|Número de publicación||US6148127 A|
|Tipo de publicación||Concesión|
|Número de solicitud||US 09/159,178|
|Fecha de publicación||14 Nov 2000|
|Fecha de presentación||23 Sep 1998|
|Fecha de prioridad||23 Sep 1998|
|Número de publicación||09159178, 159178, US 6148127 A, US 6148127A, US-A-6148127, US6148127 A, US6148127A|
|Inventores||Laura Ellen Adams, Benjamin John Eggleton, Rolando Patricio Espindola, Sungho Jin, Hareesh Mavoori, John A. Rogers, Thomas Andrew Strasser|
|Cesionario original||Lucent Technologies Inc.|
|Exportar cita||BiBTeX, EndNote, RefMan|
|Citas de patentes (5), Otras citas (2), Citada por (29), Clasificaciones (21), Eventos legales (9)|
|Enlaces externos: USPTO, Cesión de USPTO, Espacenet|
This case is related to U.S. patent application Ser. No. 09/159,907, filed Sep. 24, 1998, and U.S. patent application Ser. No. 09/158,672, filed Sep. 22, 1998, now U.S. Pat. No. 5,999,546, having common inventors hereto and assigned to the present assignee.
This invention relates to a chromatic dispersion compensator and more particularly, to a dispersion compensator device that may be latchably tuned. The invention further comprises an optical communication system containing the inventive compensator device.
Optical fibers and fiber gratings are useful for telecommunication transmission and networking. In long-distance transmission of optical signals, the accumulation of signal dispersion may be a serious problem. This problem intensifies with an increase in the distance the signals travel and the number of channels in a wavelength-division-multiplexed (WDM) optical communication system. Efforts to compensate for chromatic dispersion to date have involved use of dispersion compensating fibers, dispersion compensating gratings, or a combination of both. See M. I. Hayee et al., IEEE PHOTONICS TECHNOLOGY LETT., Vol. 9, No. 9, p. 1271 (1997); R. I. Laming et al., IEEE PHOTONICS TECHNOLOGY LETT., Vol. 8, No. 3 (1996); W. H. Loh et al., IEEE PHOTONICS TECHNOLOGY LETT., Vol. 8, No. 7 (1996); K. O. Hill et al., OPT. LETT., Vol. 19, p. 1314 (1994); and U.S. Pat. No. 5,701,188 issued to M. Shigematsu et al., on Dec. 23, 1997, incorporated herein by reference.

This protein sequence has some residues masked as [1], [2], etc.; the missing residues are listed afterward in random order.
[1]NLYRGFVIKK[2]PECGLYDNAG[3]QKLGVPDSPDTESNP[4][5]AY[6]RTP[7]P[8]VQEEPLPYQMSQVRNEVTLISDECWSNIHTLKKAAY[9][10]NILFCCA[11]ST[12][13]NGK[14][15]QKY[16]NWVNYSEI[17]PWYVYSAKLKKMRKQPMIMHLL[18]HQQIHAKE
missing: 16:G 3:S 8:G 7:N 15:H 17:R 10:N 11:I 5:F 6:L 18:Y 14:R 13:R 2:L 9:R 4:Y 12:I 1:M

The above-mentioned dispersion compensating devices, however, are not flexible and provide only a fixed degree of compensation for chromatic dispersion. Those concerned with technologies involving optical communications systems continue to search or new designs enabling for more flexible methods for compensating for chromatic dispersion. It is desirable to have a tunable dispersion compensator whose characteristics and performance may be selectively altered and that does not require a continuous use of power. This invention discloses such a tunable dispersion compensator and optical communication systems comprising such a compensator.
Summarily described, the invention embraces a tunable dispersion compensator device comprising a length of waveguide having a grating region, a body attached to the waveguide proximal the grating region, and a component for inducing an elastic strain in the body. The elastic strain in the body causes an adjustment in the grating region, e.g., in the spacings between the grating elements, to alter the dispersion compensating characteristics of the waveguide. The grating may be a Bragg grating, and a non-chirped or chirped grating. Advantageously, where a non-chirped grating is used, the body comprises a gradient-generating body so that when the component induces a uniform elastic strain, the grating is altered to become a chirped grating. The component for inducing the strain preferably comprises magnets disposed alongside the fiber. Many embodiments and applications are contemplated, including dispersion compensator modules, amplifiers, and WDM systems.